I've been poking around a bit genealogically today, and in looking up members of the Rollins family (some of my ancestors), found that the Google Books project has scanned, and made available as a freely downloadable PDF, John Rodman Rollins' 1874 book, Records of Families of the name Rawlins or Rollins, in the United States, courtesy of Oxford University, England.
In the introduction to his book, Rollins excerpts an article by Charles Lanman in the September, 1856 Harper's Monthly, entitled Social Hours of Daniel Webster, in which Webster - a noted New Hampshire attorney, congressman, and U.S. Secretary of State - recounts an experience with some members of the Rollins family. I don't know whether anyone in my particular branch of the family has read this already, but in case they haven't, here it is.
Mr Atkinson was addressing the jury, and insisting with great earnestness of manner and eloquent periods, upon the guilt of the accused, when one of the R's entered the Court, and stood by the railing which separated the profession from the outsiders.
"Gentlemen of the Jury," said Atkinson, "I repeat, it has never before been my disagreeable duty to appear against so desperate a criminal; I know the danger of confounding physical and moral deformity, and I will not ask you to condemn this man because of his countenance; still you cannot look at him gentlemen, without an impression of his guilt. His whole aspect bears the consciousness of crime."
Here another Rollins entered the Court and laid his nose alongside of his brother's, with the profiles toward us.
"Gentlemen of the Jury," continued the Attorney General, "I believe this man is not only an offender, but a hardened offender. I believe he is steeped in guilt. Nor can one well suppose that a person so callous to all feelings of pity, as he has been proved to be, -- so utterly insensible to every feeling of humanity, -- so wholly lost even to the recollection of virtue, ever could have been an innocent man. He is a leprous spot upon society, Gentlemen of the Jury, which your sentence must forever remove, or society itself will become tainted and sicken."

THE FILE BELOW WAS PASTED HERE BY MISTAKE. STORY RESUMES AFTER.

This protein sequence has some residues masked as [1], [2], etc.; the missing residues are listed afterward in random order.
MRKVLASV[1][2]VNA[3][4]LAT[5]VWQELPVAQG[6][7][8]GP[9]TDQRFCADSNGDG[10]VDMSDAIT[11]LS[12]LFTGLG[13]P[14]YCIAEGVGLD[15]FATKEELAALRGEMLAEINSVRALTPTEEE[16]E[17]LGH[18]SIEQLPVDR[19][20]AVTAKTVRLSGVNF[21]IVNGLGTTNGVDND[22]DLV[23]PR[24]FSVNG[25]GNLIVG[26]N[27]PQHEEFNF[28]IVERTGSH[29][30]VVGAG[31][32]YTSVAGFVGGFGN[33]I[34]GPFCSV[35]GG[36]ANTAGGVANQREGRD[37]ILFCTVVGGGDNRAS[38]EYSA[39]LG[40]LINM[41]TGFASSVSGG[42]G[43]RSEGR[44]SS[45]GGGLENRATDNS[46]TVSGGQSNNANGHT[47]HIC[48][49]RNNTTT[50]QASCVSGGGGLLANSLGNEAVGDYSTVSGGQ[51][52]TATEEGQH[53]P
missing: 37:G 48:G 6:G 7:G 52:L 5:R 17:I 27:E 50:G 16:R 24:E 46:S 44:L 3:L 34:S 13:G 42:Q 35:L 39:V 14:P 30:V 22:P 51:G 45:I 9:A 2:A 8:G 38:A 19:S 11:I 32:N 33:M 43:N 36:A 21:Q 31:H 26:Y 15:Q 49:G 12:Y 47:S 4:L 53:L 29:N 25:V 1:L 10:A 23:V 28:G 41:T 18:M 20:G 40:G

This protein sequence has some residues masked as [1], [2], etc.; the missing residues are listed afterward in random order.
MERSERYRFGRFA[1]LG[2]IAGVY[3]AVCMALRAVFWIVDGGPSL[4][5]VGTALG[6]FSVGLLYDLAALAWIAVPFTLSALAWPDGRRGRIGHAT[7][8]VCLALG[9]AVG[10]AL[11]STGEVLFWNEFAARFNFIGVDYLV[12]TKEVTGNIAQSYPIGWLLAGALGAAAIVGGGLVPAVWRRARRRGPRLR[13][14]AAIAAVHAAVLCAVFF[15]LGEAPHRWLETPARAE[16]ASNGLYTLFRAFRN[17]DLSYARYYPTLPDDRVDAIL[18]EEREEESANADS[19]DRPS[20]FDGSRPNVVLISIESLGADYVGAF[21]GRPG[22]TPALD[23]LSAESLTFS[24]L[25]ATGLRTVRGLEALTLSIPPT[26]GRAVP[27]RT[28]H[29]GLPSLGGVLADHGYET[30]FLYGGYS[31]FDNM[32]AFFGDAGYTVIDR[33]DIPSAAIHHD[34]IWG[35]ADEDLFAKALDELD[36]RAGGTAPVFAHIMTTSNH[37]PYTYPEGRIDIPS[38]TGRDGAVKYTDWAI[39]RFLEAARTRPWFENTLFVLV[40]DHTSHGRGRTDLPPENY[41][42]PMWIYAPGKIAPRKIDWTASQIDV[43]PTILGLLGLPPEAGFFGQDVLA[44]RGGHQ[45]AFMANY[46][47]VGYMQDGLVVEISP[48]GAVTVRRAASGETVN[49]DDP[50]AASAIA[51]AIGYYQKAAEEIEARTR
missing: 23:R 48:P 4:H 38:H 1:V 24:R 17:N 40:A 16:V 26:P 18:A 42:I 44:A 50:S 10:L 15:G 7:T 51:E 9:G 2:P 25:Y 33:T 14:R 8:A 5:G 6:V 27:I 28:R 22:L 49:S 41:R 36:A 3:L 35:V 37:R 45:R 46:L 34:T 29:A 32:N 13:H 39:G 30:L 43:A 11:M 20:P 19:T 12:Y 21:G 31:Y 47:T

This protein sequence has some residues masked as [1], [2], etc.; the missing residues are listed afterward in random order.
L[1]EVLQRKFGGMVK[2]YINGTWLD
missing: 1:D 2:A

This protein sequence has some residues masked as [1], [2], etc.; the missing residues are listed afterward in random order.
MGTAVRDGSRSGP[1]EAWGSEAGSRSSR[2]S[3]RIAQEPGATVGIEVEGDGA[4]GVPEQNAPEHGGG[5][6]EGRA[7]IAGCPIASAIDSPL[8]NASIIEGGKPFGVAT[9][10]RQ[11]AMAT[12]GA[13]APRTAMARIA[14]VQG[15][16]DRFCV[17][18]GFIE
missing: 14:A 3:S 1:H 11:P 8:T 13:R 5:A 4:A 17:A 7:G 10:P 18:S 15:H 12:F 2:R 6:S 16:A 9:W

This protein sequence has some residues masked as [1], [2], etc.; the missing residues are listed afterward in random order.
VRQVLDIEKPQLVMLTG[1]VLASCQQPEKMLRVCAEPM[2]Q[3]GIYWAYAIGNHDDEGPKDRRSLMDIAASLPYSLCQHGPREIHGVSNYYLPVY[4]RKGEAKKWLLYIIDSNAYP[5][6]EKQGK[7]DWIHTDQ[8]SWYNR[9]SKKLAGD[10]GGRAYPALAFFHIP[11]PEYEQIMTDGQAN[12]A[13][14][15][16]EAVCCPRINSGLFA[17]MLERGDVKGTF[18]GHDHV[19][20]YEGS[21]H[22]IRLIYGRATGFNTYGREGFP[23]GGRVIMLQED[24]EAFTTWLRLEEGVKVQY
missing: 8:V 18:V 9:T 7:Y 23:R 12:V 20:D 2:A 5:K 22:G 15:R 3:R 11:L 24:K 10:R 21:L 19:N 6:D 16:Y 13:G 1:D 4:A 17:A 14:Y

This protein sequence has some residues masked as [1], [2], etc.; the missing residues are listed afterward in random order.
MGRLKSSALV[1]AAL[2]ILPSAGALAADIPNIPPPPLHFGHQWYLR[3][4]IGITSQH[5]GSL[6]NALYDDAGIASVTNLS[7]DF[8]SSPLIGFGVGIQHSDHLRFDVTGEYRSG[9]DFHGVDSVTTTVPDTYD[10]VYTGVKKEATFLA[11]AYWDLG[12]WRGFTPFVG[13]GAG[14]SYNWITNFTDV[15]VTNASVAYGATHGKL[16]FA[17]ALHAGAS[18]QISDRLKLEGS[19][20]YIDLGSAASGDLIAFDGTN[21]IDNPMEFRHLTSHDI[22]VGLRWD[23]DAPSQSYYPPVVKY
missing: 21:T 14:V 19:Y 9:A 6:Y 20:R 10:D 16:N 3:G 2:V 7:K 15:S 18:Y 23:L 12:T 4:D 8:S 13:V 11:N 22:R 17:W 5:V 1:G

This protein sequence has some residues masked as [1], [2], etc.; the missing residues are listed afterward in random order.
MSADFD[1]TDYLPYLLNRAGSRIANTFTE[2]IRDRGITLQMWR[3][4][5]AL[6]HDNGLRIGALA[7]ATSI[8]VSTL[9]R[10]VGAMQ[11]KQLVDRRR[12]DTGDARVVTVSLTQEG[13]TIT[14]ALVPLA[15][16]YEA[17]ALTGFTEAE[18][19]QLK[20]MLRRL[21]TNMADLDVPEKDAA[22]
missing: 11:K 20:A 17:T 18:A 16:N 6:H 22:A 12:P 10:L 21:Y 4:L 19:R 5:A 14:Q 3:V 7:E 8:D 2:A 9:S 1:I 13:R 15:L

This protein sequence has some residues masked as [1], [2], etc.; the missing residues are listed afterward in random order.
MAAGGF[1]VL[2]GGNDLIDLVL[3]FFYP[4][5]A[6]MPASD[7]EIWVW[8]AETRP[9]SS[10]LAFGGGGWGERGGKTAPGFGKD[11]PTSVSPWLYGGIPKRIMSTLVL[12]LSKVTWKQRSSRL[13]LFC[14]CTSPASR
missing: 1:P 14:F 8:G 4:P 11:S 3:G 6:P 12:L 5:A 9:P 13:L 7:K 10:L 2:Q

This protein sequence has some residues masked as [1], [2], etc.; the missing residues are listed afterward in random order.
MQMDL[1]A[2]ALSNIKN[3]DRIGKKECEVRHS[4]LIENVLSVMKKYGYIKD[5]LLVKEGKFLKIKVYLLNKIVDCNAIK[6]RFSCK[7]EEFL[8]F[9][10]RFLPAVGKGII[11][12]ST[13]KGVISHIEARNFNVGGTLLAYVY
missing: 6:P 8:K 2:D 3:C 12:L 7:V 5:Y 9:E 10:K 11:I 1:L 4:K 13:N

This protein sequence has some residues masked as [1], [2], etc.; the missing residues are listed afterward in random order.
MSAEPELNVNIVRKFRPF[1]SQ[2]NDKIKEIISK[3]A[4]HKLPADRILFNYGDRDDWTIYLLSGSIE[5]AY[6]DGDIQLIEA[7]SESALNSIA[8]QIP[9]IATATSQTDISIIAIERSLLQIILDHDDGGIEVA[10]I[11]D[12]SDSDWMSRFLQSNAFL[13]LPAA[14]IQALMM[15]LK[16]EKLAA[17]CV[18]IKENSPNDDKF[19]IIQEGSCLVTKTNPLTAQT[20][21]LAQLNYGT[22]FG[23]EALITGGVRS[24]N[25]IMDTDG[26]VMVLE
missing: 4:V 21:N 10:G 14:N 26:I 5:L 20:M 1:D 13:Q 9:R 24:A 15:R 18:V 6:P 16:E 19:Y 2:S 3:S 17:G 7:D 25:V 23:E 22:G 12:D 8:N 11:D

A third Rollins now came in and made another layer or stratum of noses. This was too much for my self-command, or M----n's, who sat next to me, and whose attention, indeed, I had attracted to this nasal exhibition, and we indulged in audible laughter, or we should have died from spontaneous suffocation. Atkinson turned to us in angry surprise : "The counsel for the defendant may laugh at my language. I am no orator, as Brutus is; but he can't controvert my facts!" After one or two desperate efforts we finally gained control over our countenances, and looked as solemn as the occasion demanded. For a time everything went well; we resolutely turned our backs upon the noses, and Atkinson was getting finely on with his peroration, when, hearing Mr. M----n exclaim, in a mock-tragic tone, "What! will the line stretch out to the crack of doom?"
I looked around, and behold a fourth nose had laid itself alongside the others! And to cap the climax of our misery, a sternutation took place, as if concerted among these probosces, which you could see, under the effects of the motion, bobbing up and down like the corks of the angler's line. This was past human endurance. In vain M----n and myself stuffed our handkerchiefs in our mouths; in vain bit our lips till the blood flowed freely; the very efforts we made to repress our desire to laugh, excited it, and, carried away in spite of ourselves, we fairly gave way to an unseasonable mirth. This was too much for the Attorney-General. He stopped short in the very torrent and tempest of his eloquence, and sat down; but immediately rose to his feet, and in a tone of undisguised anger addressed the Court: "May it please your Honors," said he, "It is impossible for me to proceed further. Too long have I borne the premeditated and continued insults of the counsel for the defense; insults as gross as they are unprovoked. I claim the protection of the Court." Atkinson's serious manner and address acted upon us like a counter irritant, and immediately restored our self-control. I got on my feet and begged pardon of the court for my unintentional violation of decorum -- assuring the Attorney-General that nothing was farther from my mind, than any purpose of wounding his feelings; that so far from wishing to turn into ridicule any thing he had said, I had listened with the greatest gratification to his remarks, till an unfortunate incident had occurred, which I could not explain, but which, in spite of all efforts to the contrary, had made me seemingly forgetful of the place, and the grave occasion. The Attorney-General took my apologetic explanation in good part, and finished his speech without further interruption.
But I laugh to this day, when I recall that scene; those four noses, overlapping each other like horses on a stretch, one just advanced ahead of another, and so different from the noses we meet in our usual experience; the perplexed countenance of Atkinson, the grave surprise of the Court, and the wondering stare of the crowd. On the gravest occasions, an incident most trivial, if unexpected, will sometimes give rise to irrepressible laughter. One such nose might have been tolerated, but when they come in battalions, they carry every living thing before them.
My client was fortunately acquitted, -- partly, perhaps, owing to the sympathetic inclination of juries toward the predominant feeling of the crowd, who, on this occasion, suspected something ludicrous had occurred, and though ignorant what it was, laughed on trust."